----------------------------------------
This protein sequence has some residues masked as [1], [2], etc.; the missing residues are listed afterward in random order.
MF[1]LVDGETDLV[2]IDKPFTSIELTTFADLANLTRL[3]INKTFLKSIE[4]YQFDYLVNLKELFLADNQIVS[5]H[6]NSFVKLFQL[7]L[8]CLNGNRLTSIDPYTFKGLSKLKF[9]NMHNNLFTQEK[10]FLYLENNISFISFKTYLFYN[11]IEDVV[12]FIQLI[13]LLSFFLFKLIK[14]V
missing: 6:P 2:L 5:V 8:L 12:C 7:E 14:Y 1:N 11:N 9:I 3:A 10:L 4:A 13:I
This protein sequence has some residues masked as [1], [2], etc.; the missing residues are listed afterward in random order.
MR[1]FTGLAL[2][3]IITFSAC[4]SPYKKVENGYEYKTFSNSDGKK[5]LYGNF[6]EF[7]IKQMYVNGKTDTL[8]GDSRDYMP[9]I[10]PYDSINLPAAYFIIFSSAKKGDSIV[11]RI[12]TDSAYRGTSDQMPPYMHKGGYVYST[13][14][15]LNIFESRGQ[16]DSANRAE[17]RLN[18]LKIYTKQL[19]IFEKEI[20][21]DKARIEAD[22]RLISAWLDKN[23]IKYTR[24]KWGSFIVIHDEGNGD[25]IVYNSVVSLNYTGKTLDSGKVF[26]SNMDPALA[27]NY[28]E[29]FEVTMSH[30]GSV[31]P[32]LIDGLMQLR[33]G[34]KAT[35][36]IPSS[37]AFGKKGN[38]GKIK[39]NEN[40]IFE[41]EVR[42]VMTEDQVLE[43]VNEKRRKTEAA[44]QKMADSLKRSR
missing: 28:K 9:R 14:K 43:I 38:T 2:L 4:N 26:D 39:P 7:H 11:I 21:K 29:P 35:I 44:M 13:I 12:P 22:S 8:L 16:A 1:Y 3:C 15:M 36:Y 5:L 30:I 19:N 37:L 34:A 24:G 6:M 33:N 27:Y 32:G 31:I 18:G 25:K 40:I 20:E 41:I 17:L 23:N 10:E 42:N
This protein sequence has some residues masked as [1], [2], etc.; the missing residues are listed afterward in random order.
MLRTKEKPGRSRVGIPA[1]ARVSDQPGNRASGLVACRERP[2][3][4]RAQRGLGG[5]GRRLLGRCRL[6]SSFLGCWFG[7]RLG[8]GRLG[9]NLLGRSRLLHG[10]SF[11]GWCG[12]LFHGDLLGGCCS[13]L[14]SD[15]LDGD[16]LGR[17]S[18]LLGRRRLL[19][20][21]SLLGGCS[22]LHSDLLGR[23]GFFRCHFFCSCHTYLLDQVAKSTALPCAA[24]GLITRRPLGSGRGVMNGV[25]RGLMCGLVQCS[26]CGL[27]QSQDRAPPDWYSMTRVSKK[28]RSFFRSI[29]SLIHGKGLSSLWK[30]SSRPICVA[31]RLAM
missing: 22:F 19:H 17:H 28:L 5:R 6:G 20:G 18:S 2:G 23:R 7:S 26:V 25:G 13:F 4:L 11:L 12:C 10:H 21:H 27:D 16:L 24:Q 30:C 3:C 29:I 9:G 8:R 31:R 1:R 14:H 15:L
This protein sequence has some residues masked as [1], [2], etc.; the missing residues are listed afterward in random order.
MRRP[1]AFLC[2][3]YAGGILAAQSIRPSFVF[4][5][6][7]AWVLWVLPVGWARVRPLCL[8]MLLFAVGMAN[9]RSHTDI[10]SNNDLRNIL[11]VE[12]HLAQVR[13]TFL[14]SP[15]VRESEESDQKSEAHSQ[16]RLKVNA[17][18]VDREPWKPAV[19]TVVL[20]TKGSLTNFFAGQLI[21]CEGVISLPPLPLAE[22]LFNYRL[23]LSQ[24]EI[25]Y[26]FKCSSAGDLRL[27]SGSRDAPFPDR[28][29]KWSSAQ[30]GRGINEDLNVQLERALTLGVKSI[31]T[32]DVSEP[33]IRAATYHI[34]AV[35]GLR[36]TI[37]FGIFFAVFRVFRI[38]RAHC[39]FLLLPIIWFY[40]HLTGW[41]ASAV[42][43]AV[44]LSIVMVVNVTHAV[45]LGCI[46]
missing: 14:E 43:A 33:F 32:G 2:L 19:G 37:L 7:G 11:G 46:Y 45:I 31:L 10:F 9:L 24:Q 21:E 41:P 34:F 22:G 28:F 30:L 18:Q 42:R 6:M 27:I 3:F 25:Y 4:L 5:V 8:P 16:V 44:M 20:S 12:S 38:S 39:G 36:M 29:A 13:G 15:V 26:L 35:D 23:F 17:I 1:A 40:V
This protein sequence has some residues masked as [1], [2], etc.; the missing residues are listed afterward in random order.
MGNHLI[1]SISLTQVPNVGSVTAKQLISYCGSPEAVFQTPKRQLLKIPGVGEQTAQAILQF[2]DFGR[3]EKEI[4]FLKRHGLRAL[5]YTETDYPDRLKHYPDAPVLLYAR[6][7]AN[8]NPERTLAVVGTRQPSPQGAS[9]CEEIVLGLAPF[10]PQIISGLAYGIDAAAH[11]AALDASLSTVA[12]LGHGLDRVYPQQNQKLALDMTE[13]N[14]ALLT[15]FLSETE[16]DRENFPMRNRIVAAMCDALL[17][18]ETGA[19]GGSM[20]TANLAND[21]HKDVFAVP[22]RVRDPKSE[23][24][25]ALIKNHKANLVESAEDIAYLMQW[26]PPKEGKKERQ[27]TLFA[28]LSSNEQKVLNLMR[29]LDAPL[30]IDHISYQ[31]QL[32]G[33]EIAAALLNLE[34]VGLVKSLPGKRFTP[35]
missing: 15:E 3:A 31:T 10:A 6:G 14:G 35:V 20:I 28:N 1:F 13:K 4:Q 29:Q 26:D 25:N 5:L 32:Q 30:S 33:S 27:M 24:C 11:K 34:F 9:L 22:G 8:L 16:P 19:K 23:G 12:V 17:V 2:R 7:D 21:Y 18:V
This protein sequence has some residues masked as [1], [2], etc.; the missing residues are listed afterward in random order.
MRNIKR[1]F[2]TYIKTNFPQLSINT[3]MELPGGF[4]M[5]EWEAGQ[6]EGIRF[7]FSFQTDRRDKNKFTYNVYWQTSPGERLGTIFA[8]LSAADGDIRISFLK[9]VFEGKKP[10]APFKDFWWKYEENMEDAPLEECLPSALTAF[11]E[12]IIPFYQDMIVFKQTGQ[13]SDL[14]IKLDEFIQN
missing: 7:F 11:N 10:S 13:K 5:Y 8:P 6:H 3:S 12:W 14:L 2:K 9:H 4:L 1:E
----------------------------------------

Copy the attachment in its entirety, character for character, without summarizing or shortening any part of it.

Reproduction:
This protein sequence has some residues masked as [1], [2], etc.; the missing residues are listed afterward in random order.
MF[1]LVDGETDLV[2]IDKPFTSIELTTFADLANLTRL[3]INKTFLKSIE[4]YQFDYLVNLKELFLADNQIVS[5]H[6]NSFVKLFQL[7]L[8]CLNGNRLTSIDPYTFKGLSKLKF[9]NMHNNLFTQEK[10]FLYLENNISFISFKTYLFYN[11]IEDVV[12]FIQLI[13]LLSFFLFKLIK[14]V
missing: 6:P 2:L 5:V 8:L 12:C 7:E 14:Y 1:N 11:N 9:I 3:A 10:L 4:A 13:I
This protein sequence has some residues masked as [1], [2], etc.; the missing residues are listed afterward in random order.
MR[1]FTGLAL[2][3]IITFSAC[4]SPYKKVENGYEYKTFSNSDGKK[5]LYGNF[6]EF[7]IKQMYVNGKTDTL[8]GDSRDYMP[9]I[10]PYDSINLPAAYFIIFSSAKKGDSIV[11]RI[12]TDSAYRGTSDQMPPYMHKGGYVYST[13][14][15]LNIFESRGQ[16]DSANRAE[17]RLN[18]LKIYTKQL[19]IFEKEI[20][21]DKARIEAD[22]RLISAWLDKN[23]IKYTR[24]KWGSFIVIHDEGNGD[25]IVYNSVVSLNYTGKTLDSGKVF[26]SNMDPALA[27]NY[28]E[29]FEVTMSH[30]GSV[31]P[32]LIDGLMQLR[33]G[34]KAT[35][36]IPSS[37]AFGKKGN[38]GKIK[39]NEN[40]IFE[41]EVR[42]VMTEDQVLE[43]VNEKRRKTEAA[44]QKMADSLKRSR
missing: 28:K 9:R 14:K 43:I 38:T 2:L 4:N 26:D 39:P 7:H 11:I 21:K 29:P 35:I 44:M 13:I 12:P 22:S 8:L 16:A 1:Y 3:C 15:M 36:Y 5:L 30:I 19:N 37:L 34:A 24:G 6:M 33:N 27:Y 32:G 31:I 18:G 25:K 40:I 20:E 41:I 17:L 23:N 10:E 42:N
This protein sequence has some residues masked as [1], [2], etc.; the missing residues are listed afterward in random order.
MLRTKEKPGRSRVGIPA[1]ARVSDQPGNRASGLVACRERP[2][3][4]RAQRGLGG[5]GRRLLGRCRL[6]SSFLGCWFG[7]RLG[8]GRLG[9]NLLGRSRLLHG[10]SF[11]GWCG[12]LFHGDLLGGCCS[13]L[14]SD[15]LDGD[16]LGR[17]S[18]LLGRRRLL[19][20][21]SLLGGCS[22]LHSDLLGR[23]GFFRCHFFCSCHTYLLDQVAKSTALPCAA[24]GLITRRPLGSGRGVMNGV[25]RGLMCGLVQCS[26]CGL[27]QSQDRAPPDWYSMTRVSKK[28]RSFFRSI[29]SLIHGKGLSSLWK[30]SSRPICVA[31]RLAM
missing: 22:F 19:H 17:H 28:L 5:R 6:G 20:G 18:S 2:G 23:R 7:S 26:V 25:G 13:F 4:L 11:L 12:C 10:H 21:H 27:D 16:L 24:Q 30:C 3:C 29:I 9:G 8:R 31:R 1:R 14:H 15:L
This protein sequence has some residues masked as [1], [2], etc.; the missing residues are listed afterward in random order.
MRRP[1]AFLC[2][3]YAGGILAAQSIRPSFVF[4][5][6][7]AWVLWVLPVGWARVRPLCL[8]MLLFAVGMAN[9]RSHTDI[10]SNNDLRNIL[11]VE[12]HLAQVR[13]TFL[14]SP[15]VRESEESDQKSEAHSQ[16]RLKVNA[17][18]VDREPWKPAV[19]TVVL[20]TKGSLTNFFAGQLI[21]CEGVISLPPLPLAE[22]LFNYRL[23]LSQ[24]EI[25]Y[26]FKCSSAGDLRL[27]SGSRDAPFPDR[28][29]KWSSAQ[30]GRGINEDLNVQLERALTLGVKSI[31]T[32]DVSEP[33]IRAATYHI[34]AV[35]GLR[36]TI[37]FGIFFAVFRVFRI[38]RAHC[39]FLLLPIIWFY[40]HLTGW[41]ASAV[42][43]AV[44]LSIVMVVNVTHAV[45]LGCI[46]
missing: 14:E 43:A 33:F 32:G 2:L 19:G 37:L 7:G 11:G 46:Y 45:I 31:L 10:F 9:L 24:Q 21:E 41:P 34:F 22:G 28:F 30:L 18:Q 42:R 6:M 27:I 3:F 25:Y 4:L 5:V 8:P 16:V 44:M 20:S 12:S 38:S 39:G 36:M 29:A 13:G 15:V 26:L 35:D 23:F 17:I 1:A 40:V
This protein sequence has some residues masked as [1], [2], etc.; the missing residues are listed afterward in random order.
MGNHLI[1]SISLTQVPNVGSVTAKQLISYCGSPEAVFQTPKRQLLKIPGVGEQTAQAILQF[2]DFGR[3]EKEI[4]FLKRHGLRAL[5]YTETDYPDRLKHYPDAPVLLYAR[6][7]AN[8]NPERTLAVVGTRQPSPQGAS[9]CEEIVLGLAPF[10]PQIISGLAYGIDAAAH[11]AALDASLSTVA[12]LGHGLDRVYPQQNQKLALDMTE[13]N[14]ALLT[15]FLSETE[16]DRENFPMRNRIVAAMCDALL[17][18]ETGA[19]GGSM[20]TANLAND[21]HKDVFAVP[22]RVRDPKSE[23][24][25]ALIKNHKANLVESAEDIAYLMQW[26]PPKEGKKERQ[27]TLFA[28]LSSNEQKVLNLMR[29]LDAPL[30]IDHISYQ[31]QL[32]G[33]EIAAALLNLE[34]VGLVKSLPGKRFTP[35]
missing: 15:E 3:A 31:T 10:A 6:G 14:G 35:V 20:I 28:N 1:F 13:K 4:Q 29:Q 26:D 25:N 5:L 32:Q 30:S 33:S 27:M 24:C 11:K 34:F 9:L 22:G 8:L 16:P 19:K 23:G 12:V 17:V 2:R 7:D 21:Y 18:V
This protein sequence has some residues masked as [1], [2], etc.; the missing residues are listed afterward in random order.
MRNIKR[1]F[2]TYIKTNFPQLSINT[3]MELPGGF[4]M[5]EWEAGQ[6]EGIRF[7]FSFQTDRRDKNKFTYNVYWQTSPGERLGTIFA[8]LSAADGDIRISFLK[9]VFEGKKP[10]APFKDFWWKYEENMEDAPLEECLPSALTAF[11]E[12]IIPFYQDMIVFKQTGQ[13]SDL[14]IKLDEFIQN
missing: 7:F 11:N 10:S 13:K 5:Y 8:P 6:H 3:S 12:W 14:L 2:K 9:H 4:L 1:E